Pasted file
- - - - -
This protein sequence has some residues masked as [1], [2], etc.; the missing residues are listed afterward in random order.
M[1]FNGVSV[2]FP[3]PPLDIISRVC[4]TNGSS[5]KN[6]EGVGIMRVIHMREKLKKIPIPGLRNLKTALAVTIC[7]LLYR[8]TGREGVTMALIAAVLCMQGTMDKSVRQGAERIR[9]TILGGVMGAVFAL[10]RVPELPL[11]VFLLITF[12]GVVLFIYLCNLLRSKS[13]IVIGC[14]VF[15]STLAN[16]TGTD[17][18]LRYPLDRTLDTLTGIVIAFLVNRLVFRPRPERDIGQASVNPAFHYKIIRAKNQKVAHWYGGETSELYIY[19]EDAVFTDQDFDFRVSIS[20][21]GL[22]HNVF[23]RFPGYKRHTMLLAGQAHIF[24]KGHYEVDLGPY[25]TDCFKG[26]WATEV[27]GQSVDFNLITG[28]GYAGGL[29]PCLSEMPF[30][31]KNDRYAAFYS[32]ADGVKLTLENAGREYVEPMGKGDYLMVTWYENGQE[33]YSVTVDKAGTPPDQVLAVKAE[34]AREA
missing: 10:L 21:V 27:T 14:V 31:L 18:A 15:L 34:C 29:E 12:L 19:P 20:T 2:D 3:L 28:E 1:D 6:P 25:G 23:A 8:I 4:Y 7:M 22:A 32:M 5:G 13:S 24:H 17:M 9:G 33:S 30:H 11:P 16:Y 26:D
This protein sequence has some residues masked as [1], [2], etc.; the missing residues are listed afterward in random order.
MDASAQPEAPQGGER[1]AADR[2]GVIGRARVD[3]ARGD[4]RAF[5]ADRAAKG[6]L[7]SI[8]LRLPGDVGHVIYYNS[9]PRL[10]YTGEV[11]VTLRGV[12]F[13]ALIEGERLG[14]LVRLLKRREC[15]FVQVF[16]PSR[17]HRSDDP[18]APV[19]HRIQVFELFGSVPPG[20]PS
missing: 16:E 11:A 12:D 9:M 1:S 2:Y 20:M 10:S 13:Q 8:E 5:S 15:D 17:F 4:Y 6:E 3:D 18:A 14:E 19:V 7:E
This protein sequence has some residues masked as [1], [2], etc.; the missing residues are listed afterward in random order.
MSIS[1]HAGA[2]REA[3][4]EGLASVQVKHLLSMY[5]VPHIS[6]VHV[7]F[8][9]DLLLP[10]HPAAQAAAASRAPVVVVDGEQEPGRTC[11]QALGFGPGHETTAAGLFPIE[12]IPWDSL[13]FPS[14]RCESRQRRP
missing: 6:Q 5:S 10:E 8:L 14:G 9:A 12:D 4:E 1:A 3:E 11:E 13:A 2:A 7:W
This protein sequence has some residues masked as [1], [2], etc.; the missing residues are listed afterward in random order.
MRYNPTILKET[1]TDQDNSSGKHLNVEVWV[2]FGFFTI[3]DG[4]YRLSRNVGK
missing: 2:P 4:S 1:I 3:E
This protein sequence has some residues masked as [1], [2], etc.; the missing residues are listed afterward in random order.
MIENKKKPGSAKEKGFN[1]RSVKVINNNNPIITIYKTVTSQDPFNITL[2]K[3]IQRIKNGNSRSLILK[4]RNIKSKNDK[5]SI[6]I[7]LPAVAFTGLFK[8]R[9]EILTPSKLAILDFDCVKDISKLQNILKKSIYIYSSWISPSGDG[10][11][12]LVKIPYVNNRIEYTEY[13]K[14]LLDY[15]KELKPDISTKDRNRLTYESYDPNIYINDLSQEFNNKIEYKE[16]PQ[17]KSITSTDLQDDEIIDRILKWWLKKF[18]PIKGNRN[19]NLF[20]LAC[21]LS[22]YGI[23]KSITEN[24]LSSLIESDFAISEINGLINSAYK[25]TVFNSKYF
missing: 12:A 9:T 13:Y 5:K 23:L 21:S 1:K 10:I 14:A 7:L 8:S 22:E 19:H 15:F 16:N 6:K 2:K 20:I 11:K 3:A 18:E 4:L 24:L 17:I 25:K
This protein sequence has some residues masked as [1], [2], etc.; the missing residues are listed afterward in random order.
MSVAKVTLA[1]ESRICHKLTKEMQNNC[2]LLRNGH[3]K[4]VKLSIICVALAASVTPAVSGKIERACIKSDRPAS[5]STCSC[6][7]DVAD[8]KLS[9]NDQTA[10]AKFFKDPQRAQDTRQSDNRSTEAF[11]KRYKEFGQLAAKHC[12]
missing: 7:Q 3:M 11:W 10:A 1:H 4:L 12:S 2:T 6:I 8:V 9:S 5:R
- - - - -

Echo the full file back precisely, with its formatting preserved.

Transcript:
This protein sequence has some residues masked as [1], [2], etc.; the missing residues are listed afterward in random order.
M[1]FNGVSV[2]FP[3]PPLDIISRVC[4]TNGSS[5]KN[6]EGVGIMRVIHMREKLKKIPIPGLRNLKTALAVTIC[7]LLYR[8]TGREGVTMALIAAVLCMQGTMDKSVRQGAERIR[9]TILGGVMGAVFAL[10]RVPELPL[11]VFLLITF[12]GVVLFIYLCNLLRSKS[13]IVIGC[14]VF[15]STLAN[16]TGTD[17][18]LRYPLDRTLDTLTGIVIAFLVNRLVFRPRPERDIGQASVNPAFHYKIIRAKNQKVAHWYGGETSELYIY[19]EDAVFTDQDFDFRVSIS[20][21]GL[22]HNVF[23]RFPGYKRHTMLLAGQAHIF[24]KGHYEVDLGPY[25]TDCFKG[26]WATEV[27]GQSVDFNLITG[28]GYAGGL[29]PCLSEMPF[30][31]KNDRYAAFYS[32]ADGVKLTLENAGREYVEPMGKGDYLMVTWYENGQE[33]YSVTVDKAGTPPDQVLAVKAE[34]AREA
missing: 10:L 21:V 27:T 14:V 31:L 18:A 15:L 34:C 29:E 12:L 19:P 20:T 2:D 3:L 28:E 1:D 6:P 25:G 23:A 8:I 4:Y 7:M 22:A 32:M 5:G 13:S 24:H 17:M 9:G 33:S 30:H 11:P 16:Y 26:D
This protein sequence has some residues masked as [1], [2], etc.; the missing residues are listed afterward in random order.
MDASAQPEAPQGGER[1]AADR[2]GVIGRARVD[3]ARGD[4]RAF[5]ADRAAKG[6]L[7]SI[8]LRLPGDVGHVIYYNS[9]PRL[10]YTGEV[11]VTLRGV[12]F[13]ALIEGERLG[14]LVRLLKRREC[15]FVQVF[16]PSR[17]HRSDDP[18]APV[19]HRIQVFELFGSVPPG[20]PS
missing: 16:E 11:A 12:D 9:M 1:S 2:Y 20:M 10:S 13:Q 8:E 5:S 15:D 17:F 4:Y 6:E 3:D 18:A 14:E 19:V 7:E
This protein sequence has some residues masked as [1], [2], etc.; the missing residues are listed afterward in random order.
MSIS[1]HAGA[2]REA[3][4]EGLASVQVKHLLSMY[5]VPHIS[6]VHV[7]F[8][9]DLLLP[10]HPAAQAAAASRAPVVVVDGEQEPGRTC[11]QALGFGPGHETTAAGLFPIE[12]IPWDSL[13]FPS[14]RCESRQRRP
missing: 6:Q 5:S 10:E 8:L 14:G 9:A 12:D 4:E 1:A 3:E 11:E 13:A 2:A 7:W
This protein sequence has some residues masked as [1], [2], etc.; the missing residues are listed afterward in random order.
MRYNPTILKET[1]TDQDNSSGKHLNVEVWV[2]FGFFTI[3]DG[4]YRLSRNVGK
missing: 2:P 4:S 1:I 3:E
This protein sequence has some residues masked as [1], [2], etc.; the missing residues are listed afterward in random order.
MIENKKKPGSAKEKGFN[1]RSVKVINNNNPIITIYKTVTSQDPFNITL[2]K[3]IQRIKNGNSRSLILK[4]RNIKSKNDK[5]SI[6]I[7]LPAVAFTGLFK[8]R[9]EILTPSKLAILDFDCVKDISKLQNILKKSIYIYSSWISPSGDG[10][11][12]LVKIPYVNNRIEYTEY[13]K[14]LLDY[15]KELKPDISTKDRNRLTYESYDPNIYINDLSQEFNNKIEYKE[16]PQ[17]KSITSTDLQDDEIIDRILKWWLKKF[18]PIKGNRN[19]NLF[20]LAC[21]LS[22]YGI[23]KSITEN[24]LSSLIESDFAISEINGLINSAYK[25]TVFNSKYF
missing: 12:A 9:T 13:Y 5:K 23:L 21:S 1:K 10:I 14:A 7:L 8:S 22:E 19:H 15:F 16:N 6:K 2:K 20:I 11:K 3:A 18:E 4:L 24:L 17:I 25:K
This protein sequence has some residues masked as [1], [2], etc.; the missing residues are listed afterward in random order.
MSVAKVTLA[1]ESRICHKLTKEMQNNC[2]LLRNGH[3]K[4]VKLSIICVALAASVTPAVSGKIERACIKSDRPAS[5]STCSC[6][7]DVAD[8]KLS[9]NDQTA[10]AKFFKDPQRAQDTRQSDNRSTEAF[11]KRYKEFGQLAAKHC[12]
missing: 7:Q 3:M 11:W 10:A 1:H 4:L 12:S 2:T 6:I 8:V 9:S 5:R